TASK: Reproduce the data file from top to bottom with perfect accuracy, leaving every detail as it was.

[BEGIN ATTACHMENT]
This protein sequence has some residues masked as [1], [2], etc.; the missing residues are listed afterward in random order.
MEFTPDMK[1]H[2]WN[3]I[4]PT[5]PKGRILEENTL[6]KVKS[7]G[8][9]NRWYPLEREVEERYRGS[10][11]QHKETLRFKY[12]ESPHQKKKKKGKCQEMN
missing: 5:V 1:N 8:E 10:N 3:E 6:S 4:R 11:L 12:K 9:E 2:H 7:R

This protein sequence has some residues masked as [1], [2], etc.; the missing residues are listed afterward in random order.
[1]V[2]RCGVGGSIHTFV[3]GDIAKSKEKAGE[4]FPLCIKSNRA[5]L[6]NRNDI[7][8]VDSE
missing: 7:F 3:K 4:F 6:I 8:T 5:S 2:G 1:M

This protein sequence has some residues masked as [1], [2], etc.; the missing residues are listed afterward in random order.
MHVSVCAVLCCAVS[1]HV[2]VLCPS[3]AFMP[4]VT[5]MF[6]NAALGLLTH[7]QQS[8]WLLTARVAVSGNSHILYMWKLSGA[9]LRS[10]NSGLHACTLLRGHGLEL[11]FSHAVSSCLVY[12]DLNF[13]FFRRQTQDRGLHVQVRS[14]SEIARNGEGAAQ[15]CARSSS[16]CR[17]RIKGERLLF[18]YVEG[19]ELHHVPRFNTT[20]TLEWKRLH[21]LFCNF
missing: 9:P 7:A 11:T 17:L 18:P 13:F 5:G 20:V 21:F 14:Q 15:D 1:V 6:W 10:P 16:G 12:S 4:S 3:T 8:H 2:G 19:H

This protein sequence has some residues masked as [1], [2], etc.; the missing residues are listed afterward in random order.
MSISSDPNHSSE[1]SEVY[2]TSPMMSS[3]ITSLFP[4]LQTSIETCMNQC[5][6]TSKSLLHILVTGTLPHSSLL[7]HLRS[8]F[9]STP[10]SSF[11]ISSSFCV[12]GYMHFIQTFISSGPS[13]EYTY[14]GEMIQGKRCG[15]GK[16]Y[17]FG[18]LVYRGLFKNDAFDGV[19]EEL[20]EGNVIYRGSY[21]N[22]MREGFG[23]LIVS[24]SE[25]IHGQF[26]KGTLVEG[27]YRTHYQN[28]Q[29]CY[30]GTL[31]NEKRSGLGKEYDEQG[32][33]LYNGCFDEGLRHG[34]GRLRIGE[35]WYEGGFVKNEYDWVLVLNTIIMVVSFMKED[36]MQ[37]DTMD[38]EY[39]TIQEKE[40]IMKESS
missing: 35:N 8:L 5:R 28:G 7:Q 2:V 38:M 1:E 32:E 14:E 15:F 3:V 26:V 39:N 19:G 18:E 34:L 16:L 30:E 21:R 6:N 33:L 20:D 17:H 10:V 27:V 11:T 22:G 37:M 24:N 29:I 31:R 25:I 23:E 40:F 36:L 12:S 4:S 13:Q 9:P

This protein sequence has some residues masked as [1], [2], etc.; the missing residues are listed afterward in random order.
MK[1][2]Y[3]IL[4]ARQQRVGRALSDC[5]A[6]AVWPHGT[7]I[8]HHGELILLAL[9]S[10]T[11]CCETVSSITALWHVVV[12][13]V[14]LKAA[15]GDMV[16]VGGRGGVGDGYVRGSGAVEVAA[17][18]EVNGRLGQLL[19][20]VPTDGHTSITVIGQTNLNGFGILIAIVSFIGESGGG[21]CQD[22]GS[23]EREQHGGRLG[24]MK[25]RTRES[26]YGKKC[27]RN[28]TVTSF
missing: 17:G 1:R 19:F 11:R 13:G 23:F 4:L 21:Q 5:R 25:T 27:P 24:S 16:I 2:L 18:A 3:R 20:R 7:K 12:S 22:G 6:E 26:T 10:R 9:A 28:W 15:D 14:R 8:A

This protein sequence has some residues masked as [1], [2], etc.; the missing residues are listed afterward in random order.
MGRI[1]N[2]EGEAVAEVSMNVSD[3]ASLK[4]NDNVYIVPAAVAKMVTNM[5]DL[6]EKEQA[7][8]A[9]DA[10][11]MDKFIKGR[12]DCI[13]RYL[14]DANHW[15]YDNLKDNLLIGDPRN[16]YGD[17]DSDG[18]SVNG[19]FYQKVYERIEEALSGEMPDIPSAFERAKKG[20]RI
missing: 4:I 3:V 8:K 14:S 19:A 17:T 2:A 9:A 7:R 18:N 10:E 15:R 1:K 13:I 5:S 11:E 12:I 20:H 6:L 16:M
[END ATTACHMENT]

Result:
This protein sequence has some residues masked as [1], [2], etc.; the missing residues are listed afterward in random order.
MEFTPDMK[1]H[2]WN[3]I[4]PT[5]PKGRILEENTL[6]KVKS[7]G[8][9]NRWYPLEREVEERYRGS[10][11]QHKETLRFKY[12]ESPHQKKKKKGKCQEMN
missing: 5:V 1:N 8:E 10:N 3:E 6:S 4:R 11:L 12:K 9:E 2:H 7:R

This protein sequence has some residues masked as [1], [2], etc.; the missing residues are listed afterward in random order.
[1]V[2]RCGVGGSIHTFV[3]GDIAKSKEKAGE[4]FPLCIKSNRA[5]L[6]NRNDI[7][8]VDSE
missing: 7:F 3:K 4:F 6:I 8:T 5:S 2:G 1:M

This protein sequence has some residues masked as [1], [2], etc.; the missing residues are listed afterward in random order.
MHVSVCAVLCCAVS[1]HV[2]VLCPS[3]AFMP[4]VT[5]MF[6]NAALGLLTH[7]QQS[8]WLLTARVAVSGNSHILYMWKLSGA[9]LRS[10]NSGLHACTLLRGHGLEL[11]FSHAVSSCLVY[12]DLNF[13]FFRRQTQDRGLHVQVRS[14]SEIARNGEGAAQ[15]CARSSS[16]CR[17]RIKGERLLF[18]YVEG[19]ELHHVPRFNTT[20]TLEWKRLH[21]LFCNF
missing: 9:P 7:A 11:T 17:L 18:P 13:F 5:G 20:V 21:F 14:Q 15:D 1:V 6:W 10:P 16:G 12:S 4:S 3:T 8:H 2:G 19:H

This protein sequence has some residues masked as [1], [2], etc.; the missing residues are listed afterward in random order.
MSISSDPNHSSE[1]SEVY[2]TSPMMSS[3]ITSLFP[4]LQTSIETCMNQC[5][6]TSKSLLHILVTGTLPHSSLL[7]HLRS[8]F[9]STP[10]SSF[11]ISSSFCV[12]GYMHFIQTFISSGPS[13]EYTY[14]GEMIQGKRCG[15]GK[16]Y[17]FG[18]LVYRGLFKNDAFDGV[19]EEL[20]EGNVIYRGSY[21]N[22]MREGFG[23]LIVS[24]SE[25]IHGQF[26]KGTLVEG[27]YRTHYQN[28]Q[29]CY[30]GTL[31]NEKRSGLGKEYDEQG[32][33]LYNGCFDEGLRHG[34]GRLRIGE[35]WYEGGFVKNEYDWVLVLNTIIMVVSFMKED[36]MQ[37]DTMD[38]EY[39]TIQEKE[40]IMKESS
missing: 35:N 8:L 5:R 28:G 7:Q 2:V 38:M 1:E 32:E 14:E 15:F 3:V 26:V 39:N 19:G 18:E 34:L 16:L 30:E 21:R 6:N 33:L 20:D 17:H 10:V 27:V 11:T 22:G 37:M 24:N 29:I 31:R 25:I 23:E 40:F 36:L 12:S 4:S 13:Q 9:P

This protein sequence has some residues masked as [1], [2], etc.; the missing residues are listed afterward in random order.
MK[1][2]Y[3]IL[4]ARQQRVGRALSDC[5]A[6]AVWPHGT[7]I[8]HHGELILLAL[9]S[10]T[11]CCETVSSITALWHVVV[12][13]V[14]LKAA[15]GDMV[16]VGGRGGVGDGYVRGSGAVEVAA[17][18]EVNGRLGQLL[19][20]VPTDGHTSITVIGQTNLNGFGILIAIVSFIGESGGG[21]CQD[22]GS[23]EREQHGGRLG[24]MK[25]RTRES[26]YGKKC[27]RN[28]TVTSF
missing: 17:G 1:R 19:F 11:R 13:G 23:F 4:L 21:Q 5:R 25:T 27:P 24:S 16:I 2:L 18:A 3:R 20:R 7:K 12:S 22:G 6:E 26:T 10:R 9:A 28:W 15:D 14:R 8:A

This protein sequence has some residues masked as [1], [2], etc.; the missing residues are listed afterward in random order.
MGRI[1]N[2]EGEAVAEVSMNVSD[3]ASLK[4]NDNVYIVPAAVAKMVTNM[5]DL[6]EKEQA[7][8]A[9]DA[10][11]MDKFIKGR[12]DCI[13]RYL[14]DANHW[15]YDNLKDNLLIGDPRN[16]YGD[17]DSDG[18]SVNG[19]FYQKVYERIEEALSGEMPDIPSAFERAKKG[20]RI
missing: 4:I 3:V 8:K 14:S 19:A 17:T 2:A 9:A 7:R 18:N 10:E 15:R 1:K 13:I 5:S 11:E 12:I 20:H 6:L 16:M